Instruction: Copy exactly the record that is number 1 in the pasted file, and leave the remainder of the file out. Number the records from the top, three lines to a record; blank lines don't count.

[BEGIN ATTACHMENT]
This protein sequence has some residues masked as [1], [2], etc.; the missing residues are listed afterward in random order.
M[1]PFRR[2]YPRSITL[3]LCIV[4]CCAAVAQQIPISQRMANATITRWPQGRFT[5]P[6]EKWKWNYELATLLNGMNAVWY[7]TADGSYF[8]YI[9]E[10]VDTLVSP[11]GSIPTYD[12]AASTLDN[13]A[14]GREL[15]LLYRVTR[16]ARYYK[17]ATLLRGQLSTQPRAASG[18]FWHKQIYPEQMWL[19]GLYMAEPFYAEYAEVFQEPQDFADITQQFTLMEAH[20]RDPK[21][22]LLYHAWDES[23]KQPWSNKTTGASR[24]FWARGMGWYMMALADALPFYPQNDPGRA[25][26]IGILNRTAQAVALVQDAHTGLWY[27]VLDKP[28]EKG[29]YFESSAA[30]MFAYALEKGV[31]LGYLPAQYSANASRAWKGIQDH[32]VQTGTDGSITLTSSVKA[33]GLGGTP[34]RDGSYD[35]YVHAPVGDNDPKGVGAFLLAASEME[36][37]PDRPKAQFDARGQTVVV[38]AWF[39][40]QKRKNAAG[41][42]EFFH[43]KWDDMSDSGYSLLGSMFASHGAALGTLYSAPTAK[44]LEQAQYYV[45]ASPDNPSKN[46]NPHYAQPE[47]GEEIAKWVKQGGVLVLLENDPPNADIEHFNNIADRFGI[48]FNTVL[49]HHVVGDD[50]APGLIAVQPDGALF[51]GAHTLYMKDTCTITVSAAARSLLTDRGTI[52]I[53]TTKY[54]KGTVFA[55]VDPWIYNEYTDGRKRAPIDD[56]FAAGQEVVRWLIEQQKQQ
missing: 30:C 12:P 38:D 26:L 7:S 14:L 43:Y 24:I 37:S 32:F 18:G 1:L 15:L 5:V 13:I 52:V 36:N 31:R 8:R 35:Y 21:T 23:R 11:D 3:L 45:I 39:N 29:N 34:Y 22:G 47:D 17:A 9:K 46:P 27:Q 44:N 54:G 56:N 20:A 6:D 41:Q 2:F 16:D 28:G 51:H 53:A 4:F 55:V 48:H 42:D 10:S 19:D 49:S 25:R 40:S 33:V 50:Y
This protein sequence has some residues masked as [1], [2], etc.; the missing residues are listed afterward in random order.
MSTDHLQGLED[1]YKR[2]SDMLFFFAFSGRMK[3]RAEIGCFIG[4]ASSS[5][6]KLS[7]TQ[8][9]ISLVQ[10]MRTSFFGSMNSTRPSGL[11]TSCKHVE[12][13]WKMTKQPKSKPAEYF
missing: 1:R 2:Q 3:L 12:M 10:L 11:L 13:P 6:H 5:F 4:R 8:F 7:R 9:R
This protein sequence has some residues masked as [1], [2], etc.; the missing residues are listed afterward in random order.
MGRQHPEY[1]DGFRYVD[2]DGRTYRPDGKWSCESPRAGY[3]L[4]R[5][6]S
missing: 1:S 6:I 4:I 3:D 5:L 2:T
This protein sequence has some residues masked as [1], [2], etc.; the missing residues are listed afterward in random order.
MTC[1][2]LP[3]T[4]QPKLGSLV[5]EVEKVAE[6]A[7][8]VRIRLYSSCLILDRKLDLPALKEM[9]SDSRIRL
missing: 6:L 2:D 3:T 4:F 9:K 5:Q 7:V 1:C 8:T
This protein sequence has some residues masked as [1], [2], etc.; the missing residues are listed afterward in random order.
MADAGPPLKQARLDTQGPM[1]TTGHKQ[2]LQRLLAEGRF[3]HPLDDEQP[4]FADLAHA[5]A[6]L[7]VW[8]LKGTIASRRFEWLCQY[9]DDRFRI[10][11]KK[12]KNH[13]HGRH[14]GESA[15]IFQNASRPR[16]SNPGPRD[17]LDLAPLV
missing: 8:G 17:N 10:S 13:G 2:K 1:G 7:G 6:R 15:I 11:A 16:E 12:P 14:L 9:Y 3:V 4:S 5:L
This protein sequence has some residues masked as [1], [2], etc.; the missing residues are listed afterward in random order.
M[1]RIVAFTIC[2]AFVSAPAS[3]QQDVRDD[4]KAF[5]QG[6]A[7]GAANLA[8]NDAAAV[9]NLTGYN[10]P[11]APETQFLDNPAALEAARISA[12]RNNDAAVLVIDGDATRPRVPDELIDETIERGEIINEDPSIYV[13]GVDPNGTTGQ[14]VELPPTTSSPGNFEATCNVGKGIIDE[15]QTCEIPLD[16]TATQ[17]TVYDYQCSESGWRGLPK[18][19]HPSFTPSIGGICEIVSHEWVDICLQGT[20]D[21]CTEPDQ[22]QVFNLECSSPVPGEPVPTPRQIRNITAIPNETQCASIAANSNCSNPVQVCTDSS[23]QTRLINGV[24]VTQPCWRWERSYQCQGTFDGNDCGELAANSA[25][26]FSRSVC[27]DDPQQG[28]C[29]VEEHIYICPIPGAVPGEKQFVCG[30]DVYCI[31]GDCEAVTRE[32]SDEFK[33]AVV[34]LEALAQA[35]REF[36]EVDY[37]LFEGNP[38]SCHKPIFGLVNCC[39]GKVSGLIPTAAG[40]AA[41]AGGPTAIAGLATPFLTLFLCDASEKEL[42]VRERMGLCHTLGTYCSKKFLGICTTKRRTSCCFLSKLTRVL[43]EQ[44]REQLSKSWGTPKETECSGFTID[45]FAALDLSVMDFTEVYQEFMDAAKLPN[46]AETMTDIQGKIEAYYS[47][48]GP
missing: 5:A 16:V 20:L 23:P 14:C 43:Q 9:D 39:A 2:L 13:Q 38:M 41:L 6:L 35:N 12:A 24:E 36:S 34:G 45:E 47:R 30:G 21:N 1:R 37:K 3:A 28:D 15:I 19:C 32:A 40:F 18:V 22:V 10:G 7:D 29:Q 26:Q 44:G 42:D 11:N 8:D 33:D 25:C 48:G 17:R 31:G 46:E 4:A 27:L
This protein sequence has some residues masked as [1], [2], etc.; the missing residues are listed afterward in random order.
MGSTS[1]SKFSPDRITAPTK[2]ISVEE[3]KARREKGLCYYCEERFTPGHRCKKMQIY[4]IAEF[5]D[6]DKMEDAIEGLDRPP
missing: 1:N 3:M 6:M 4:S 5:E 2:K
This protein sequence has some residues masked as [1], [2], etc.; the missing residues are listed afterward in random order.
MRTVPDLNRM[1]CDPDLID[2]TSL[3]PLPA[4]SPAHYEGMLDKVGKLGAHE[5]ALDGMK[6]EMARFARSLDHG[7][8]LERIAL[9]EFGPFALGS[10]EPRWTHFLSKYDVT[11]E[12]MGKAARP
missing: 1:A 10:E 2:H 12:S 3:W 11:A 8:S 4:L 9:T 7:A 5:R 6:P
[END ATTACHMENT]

This protein sequence has some residues masked as [1], [2], etc.; the missing residues are listed afterward in random order.
M[1]PFRR[2]YPRSITL[3]LCIV[4]CCAAVAQQIPISQRMANATITRWPQGRFT[5]P[6]EKWKWNYELATLLNGMNAVWY[7]TADGSYF[8]YI[9]E[10]VDTLVSP[11]GSIPTYD[12]AASTLDN[13]A[14]GREL[15]LLYRVTR[16]ARYYK[17]ATLLRGQLSTQPRAASG[18]FWHKQIYPEQMWL[19]GLYMAEPFYAEYAEVFQEPQDFADITQQFTLMEAH[20]RDPK[21][22]LLYHAWDES[23]KQPWSNKTTGASR[24]FWARGMGWYMMALADALPFYPQNDPGRA[25][26]IGILNRTAQAVALVQDAHTGLWY[27]VLDKP[28]EKG[29]YFESSAA[30]MFAYALEKGV[31]LGYLPAQYSANASRAWKGIQDH[32]VQTGTDGSITLTSSVKA[33]GLGGTP[34]RDGSYD[35]YVHAPVGDNDPKGVGAFLLAASEME[36][37]PDRPKAQFDARGQTVVV[38]AWF[39][40]QKRKNAAG[41][42]EFFH[43]KWDDMSDSGYSLLGSMFASHGAALGTLYSAPTAK[44]LEQAQYYV[45]ASPDNPSKN[46]NPHYAQPE[47]GEEIAKWVKQGGVLVLLENDPPNADIEHFNNIADRFGI[48]FNTVL[49]HHVVGDD[50]APGLIAVQPDGALF[51]GAHTLYMKDTCTITVSAAARSLLTDRGTI[52]I[53]TTKY[54]KGTVFA[55]VDPWIYNEYTDGRKRAPIDD[56]FAAGQEVVRWLIEQQKQQ
missing: 30:C 12:P 38:D 26:L 7:S 14:L 43:Y 24:I 37:S 32:F 18:G 1:L 15:L 5:V 13:I 52:V 36:N 31:R 8:R 35:Y 21:T 23:R 11:D 3:L 45:I 39:N 29:N 34:Y 22:G 47:D 17:A 9:K 46:P 27:Q 44:N 54:G 56:N 20:A 6:D 41:Q 2:F 16:D 28:G 51:H 53:A 4:F 55:V 48:H 42:D 10:S 19:D 49:S 25:R 40:S 33:V 50:Y